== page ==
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Mental Health and Autism

by Merrick Egber

It is important to know that everybody in this world has different struggles that they deal with, whether it be stress, anxiety, depression, mental illness, a disability, etc. Even people who look to be the most invulnerable have had to struggle. Even if you think that you’re alone, there is always someone out there who may have the same things you have, who may feel the same pain you feel. While we may be very different from one another, we all share the experience of being human.

I, myself, am of no exception. While I’m writing for the blog as a self-advocate, have had a healthy childhood, and am currently living independently, I feel a lot of regrets, enough to not understand why I would even be considered a “role model.” There have been times in which the intensity of my behavior, a need for impulse control, my severe depression, OCD, and my anxiety would lead to the conclusion that I wouldn’t want anybody to be me. It is difficult living with Asperger’s Syndrome, to interpret conversation in so many ways, to take everything so personally, even online relationships, and to not even know where to begin to start a relationship but to hold it up as a key to melting down everything.

Sometimes I wonder if I was blessed or cursed with autism. Certainly, it makes me who I am, as it does for so many people. It explains me in a way that I can only get, but it shouldn’t explain me entirely. I would wish that I could see my condition as being a gift, as others may see, and I would wish that I wouldn’t have all of these regrets weighing me down. But it is all about the experience of being human.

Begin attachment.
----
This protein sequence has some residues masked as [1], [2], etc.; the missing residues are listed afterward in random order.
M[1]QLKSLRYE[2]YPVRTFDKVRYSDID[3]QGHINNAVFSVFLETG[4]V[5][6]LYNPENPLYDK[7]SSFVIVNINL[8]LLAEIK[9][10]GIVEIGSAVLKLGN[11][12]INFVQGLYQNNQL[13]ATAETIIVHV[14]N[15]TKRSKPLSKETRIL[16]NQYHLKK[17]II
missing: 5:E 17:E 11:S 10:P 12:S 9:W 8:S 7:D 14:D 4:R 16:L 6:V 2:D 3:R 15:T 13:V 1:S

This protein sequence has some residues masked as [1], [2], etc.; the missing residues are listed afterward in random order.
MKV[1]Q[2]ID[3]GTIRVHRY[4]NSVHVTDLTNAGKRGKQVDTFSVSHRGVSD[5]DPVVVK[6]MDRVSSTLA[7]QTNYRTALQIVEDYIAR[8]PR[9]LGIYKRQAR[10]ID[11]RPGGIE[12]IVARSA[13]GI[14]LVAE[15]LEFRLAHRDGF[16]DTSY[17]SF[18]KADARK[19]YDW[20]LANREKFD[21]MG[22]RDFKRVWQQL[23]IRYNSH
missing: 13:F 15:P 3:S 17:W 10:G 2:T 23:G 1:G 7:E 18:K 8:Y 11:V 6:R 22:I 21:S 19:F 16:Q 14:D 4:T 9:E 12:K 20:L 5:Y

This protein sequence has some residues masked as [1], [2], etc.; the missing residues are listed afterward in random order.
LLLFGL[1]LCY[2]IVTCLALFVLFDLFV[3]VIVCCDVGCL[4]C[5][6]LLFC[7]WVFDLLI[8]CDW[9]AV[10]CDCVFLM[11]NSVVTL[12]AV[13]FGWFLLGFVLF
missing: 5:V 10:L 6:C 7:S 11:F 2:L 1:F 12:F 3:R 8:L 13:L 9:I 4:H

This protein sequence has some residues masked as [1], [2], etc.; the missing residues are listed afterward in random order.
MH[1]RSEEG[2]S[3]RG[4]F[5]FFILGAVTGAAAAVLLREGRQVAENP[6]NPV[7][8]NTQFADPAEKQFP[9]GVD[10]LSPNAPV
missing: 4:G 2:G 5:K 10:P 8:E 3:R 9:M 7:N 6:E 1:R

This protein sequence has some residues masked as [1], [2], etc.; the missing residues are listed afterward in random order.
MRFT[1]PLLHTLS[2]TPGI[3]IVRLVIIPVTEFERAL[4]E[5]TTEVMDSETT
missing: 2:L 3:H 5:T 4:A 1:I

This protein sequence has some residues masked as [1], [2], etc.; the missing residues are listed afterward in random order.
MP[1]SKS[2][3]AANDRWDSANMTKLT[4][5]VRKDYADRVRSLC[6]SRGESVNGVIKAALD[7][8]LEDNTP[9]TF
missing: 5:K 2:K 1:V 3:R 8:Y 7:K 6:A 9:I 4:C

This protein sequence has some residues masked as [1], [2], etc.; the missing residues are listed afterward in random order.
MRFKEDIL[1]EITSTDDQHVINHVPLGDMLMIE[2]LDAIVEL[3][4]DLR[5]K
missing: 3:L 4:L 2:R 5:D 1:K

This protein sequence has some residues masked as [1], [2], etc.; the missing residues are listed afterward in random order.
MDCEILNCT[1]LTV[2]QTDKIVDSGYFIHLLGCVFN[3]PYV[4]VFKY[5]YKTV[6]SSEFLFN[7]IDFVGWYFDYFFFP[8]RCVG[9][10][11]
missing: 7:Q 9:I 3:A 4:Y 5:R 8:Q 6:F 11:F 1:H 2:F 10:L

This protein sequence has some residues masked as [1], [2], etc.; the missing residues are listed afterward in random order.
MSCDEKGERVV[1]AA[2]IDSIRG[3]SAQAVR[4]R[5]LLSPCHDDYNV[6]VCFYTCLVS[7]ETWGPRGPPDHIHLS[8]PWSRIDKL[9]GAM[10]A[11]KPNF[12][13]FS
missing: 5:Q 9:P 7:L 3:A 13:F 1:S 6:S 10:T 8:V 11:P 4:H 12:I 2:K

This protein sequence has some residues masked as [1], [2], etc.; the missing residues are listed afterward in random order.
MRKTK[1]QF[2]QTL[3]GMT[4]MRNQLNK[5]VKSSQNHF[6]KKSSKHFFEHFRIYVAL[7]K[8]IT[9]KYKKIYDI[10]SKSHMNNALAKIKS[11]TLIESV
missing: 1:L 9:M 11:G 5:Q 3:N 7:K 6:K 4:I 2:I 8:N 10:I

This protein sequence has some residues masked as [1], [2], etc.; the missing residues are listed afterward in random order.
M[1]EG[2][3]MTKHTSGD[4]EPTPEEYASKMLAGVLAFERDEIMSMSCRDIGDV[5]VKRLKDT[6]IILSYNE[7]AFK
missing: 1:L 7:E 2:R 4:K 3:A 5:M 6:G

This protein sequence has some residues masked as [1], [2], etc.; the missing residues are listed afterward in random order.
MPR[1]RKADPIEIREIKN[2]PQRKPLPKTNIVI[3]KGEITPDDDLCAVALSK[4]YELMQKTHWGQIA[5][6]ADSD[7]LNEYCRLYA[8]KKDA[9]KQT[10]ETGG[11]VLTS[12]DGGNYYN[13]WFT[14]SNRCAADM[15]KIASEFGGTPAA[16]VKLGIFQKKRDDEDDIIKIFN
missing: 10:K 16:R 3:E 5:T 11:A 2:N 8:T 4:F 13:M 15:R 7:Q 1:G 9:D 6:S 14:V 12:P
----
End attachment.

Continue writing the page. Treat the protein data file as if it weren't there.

As May is Mental Health Awareness Month, I think it’s important to bring light to mental health struggles.

According to Els for Autism Foundation’s mental health liaisons, Dr. Kimberley Watterson-Rivieccio and Jen Smyth, approximately 25% of adults in the United States struggle with a diagnosable mental health disorder, yet only half seek treatment.

Mental health can impact your physical health, relationships, productivity and overall quality of life. It can disturb your sleep, your metabolism and ability to function at everyday tasks. The reason behind this is the stigma that remains in seeking help. In hiding our struggles, we are ignoring that we are human, that we feel and sometimes those feelings hurt. Everyone has suffered loss and everyone has felt out of control at some point in their life. When these feelings impact day to day functioning, we need to reach out, and we need to know we are not alone and that it is okay not to be okay. We need to know that there are options and that feeling better is very possible!

“Some of the most comforting words in the universe are ‘me too’. That moment when you find out that your struggle is also someone else’s struggle, that you’re not alone and that others have been down that same road”. – unknown